Goya Foods was launched from a small storefront on Duane Street in Lower Manhattan in 1936 by Don Prudencio Unanue and his wife Carolina. From those humble beginnings has transformed into what is now the largest Hispanic food company in the U.S. with about $1.4 billion a year in revenue.
Companies like Goya, today headquartered in Jersey City, typically expand into overseas markets to boost sales, but there are other more strategic reasons for moving into any individual market, according President Bob Unanue and his brother, Peter, who is executive vice president and are the third generation brothers to run the company.
In Spain, for example, where the company has a factory, “It’s economic to pack products there and then ship to places like the U.S.,” says Bob Unanue. “In Puerto Rico [where the company also has facilities], our operations benefitted from Section 936 and other incentives.”
Named after a section of the U.S. tax code, Section 936 generally let Puerto Rican subsidiaries of U.S. corporations remit their local income to their American parents as dividends that were not subject to U.S. corporate income tax, yet were deductible from Puerto Rico’s corporate income tax. The tax break was repealed in 2006.
Even a large company like Goya faces challenges of manufacturing and selling worldwide, according to Peter Unanue.
“There are different rules in different countries, including country-specific labeling requirements,” he said. “The European Union has its own regulations about allowed ingredients, and in some cases we have to change the ingredient mix to comply. It can be expensive, but you do a case-by-case study to ensure it’s worth it.”
Food products like black beans will be slightly different for Brazilian, Cuban and Venezuelan customers, he noted.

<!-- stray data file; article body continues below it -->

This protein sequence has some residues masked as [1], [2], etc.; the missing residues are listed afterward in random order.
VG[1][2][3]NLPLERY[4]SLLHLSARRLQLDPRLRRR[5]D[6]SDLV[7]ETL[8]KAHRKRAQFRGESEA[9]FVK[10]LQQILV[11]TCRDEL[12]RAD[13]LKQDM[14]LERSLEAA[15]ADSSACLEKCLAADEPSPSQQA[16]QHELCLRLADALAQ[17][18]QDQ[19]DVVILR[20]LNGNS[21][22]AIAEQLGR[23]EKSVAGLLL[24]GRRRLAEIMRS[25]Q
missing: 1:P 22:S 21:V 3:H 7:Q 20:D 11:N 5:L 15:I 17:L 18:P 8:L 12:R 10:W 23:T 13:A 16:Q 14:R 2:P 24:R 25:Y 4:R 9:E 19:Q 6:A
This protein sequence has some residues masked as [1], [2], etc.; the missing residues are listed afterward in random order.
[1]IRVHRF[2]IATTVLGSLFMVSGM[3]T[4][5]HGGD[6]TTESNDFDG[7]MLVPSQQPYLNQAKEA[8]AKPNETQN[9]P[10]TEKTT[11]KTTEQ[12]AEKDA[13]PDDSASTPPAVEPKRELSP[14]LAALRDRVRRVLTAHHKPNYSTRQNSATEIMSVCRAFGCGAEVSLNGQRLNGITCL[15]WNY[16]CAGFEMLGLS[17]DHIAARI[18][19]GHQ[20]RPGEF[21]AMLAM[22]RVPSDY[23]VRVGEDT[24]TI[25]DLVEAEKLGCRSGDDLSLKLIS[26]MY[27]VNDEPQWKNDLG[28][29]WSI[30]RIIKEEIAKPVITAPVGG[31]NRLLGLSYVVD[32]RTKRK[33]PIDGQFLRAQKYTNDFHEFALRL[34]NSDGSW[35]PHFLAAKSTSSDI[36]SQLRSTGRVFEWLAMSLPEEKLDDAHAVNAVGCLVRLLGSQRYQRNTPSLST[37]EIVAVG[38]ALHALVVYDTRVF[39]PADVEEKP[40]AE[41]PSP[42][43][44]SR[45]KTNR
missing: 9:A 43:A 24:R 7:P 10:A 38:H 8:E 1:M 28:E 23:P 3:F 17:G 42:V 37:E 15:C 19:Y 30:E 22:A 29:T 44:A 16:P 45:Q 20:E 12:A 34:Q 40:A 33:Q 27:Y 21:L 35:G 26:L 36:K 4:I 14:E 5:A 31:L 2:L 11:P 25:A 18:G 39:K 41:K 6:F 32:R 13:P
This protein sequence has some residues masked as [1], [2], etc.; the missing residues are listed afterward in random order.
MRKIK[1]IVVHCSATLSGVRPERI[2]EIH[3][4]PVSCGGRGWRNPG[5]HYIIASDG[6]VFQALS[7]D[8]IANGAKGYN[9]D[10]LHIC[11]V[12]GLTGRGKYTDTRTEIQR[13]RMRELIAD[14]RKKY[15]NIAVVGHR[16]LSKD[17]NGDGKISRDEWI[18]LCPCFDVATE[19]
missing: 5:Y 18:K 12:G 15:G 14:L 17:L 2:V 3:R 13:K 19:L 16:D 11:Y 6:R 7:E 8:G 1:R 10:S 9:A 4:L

“Our formula for the Cuban profile has oregano, cumin and certain spices, while the Venezuelan product has a different taste profile and is marketed under a slightly different name to reflect that. Our products have to be authentic. It’s a competitive advantage,” he said.
Cultural differences in the way the company handles business can crop up too, Peter observed.
“In Mexico, it can be a detriment if you’re not originally from the country, so we deal with distributors because it helps to have someone on the inside,” he said. “But at the same time we have to comply with U.S. rules (such as the Foreign Corrupt Practices Act), while dealing with tariffs and other regulations that favor domestic companies. But if you’re persistent you can overcome obstacles, and the fact that we offer high-quality direct-to-consumer products also helps.”
Goya also polishes its reputation with membership in quality control organizations like BRC Global Standards, a U.K.-based brand and consumer protection organization that sets global benchmarks for food safety, packaging and packaging materials, storage and distribution, consumer products, and other characteristics.
“A top-level BRC rating, in addition to Food and Drug Administration and Department of Agriculture ratings, is recognized by customers and peers,” Peter said. “We also have local quality control employees who put our products — including olive oil —through objective and subjective tests. The final test is taste; like a wine master, they can reject product that doesn’t meet our high standards.”
Goya’s management team also has to keep track of market trends across borders.
“For a long time we sourced nutritious pigeon peas from Puerto Rico, but then the availability, demand and pricing in the Dominican Republic became more competitive,” Peter noted. “So we set up a facility there and began sourcing pigeon peas in the Dominican Republic for the local market and export to the U.S. and Puerto Rico. You’ve got to be flexible and respond to market changes.”
Internally, teams of accountants help Goya keep track of its far-flung finances.
“We work with international accounting firms that have knowledge of tax and other issues here and abroad,” Bob Unanue says. “Also, because we deal with different currencies, we sometimes engage in hedging and other activities to take out some of the currency volatility.”
A worldwide presence also brings added responsibilities, he added.
“We always stand ready to help with programs like Goya Gives, an initiative committed to promoting and supporting the overall well-being of our communities through social responsibility, environmental initiatives and company values,” he said. “We support more than 250 charitable organizations in the U.S. and abroad with cash and products. We do this because we’re part of the global community.”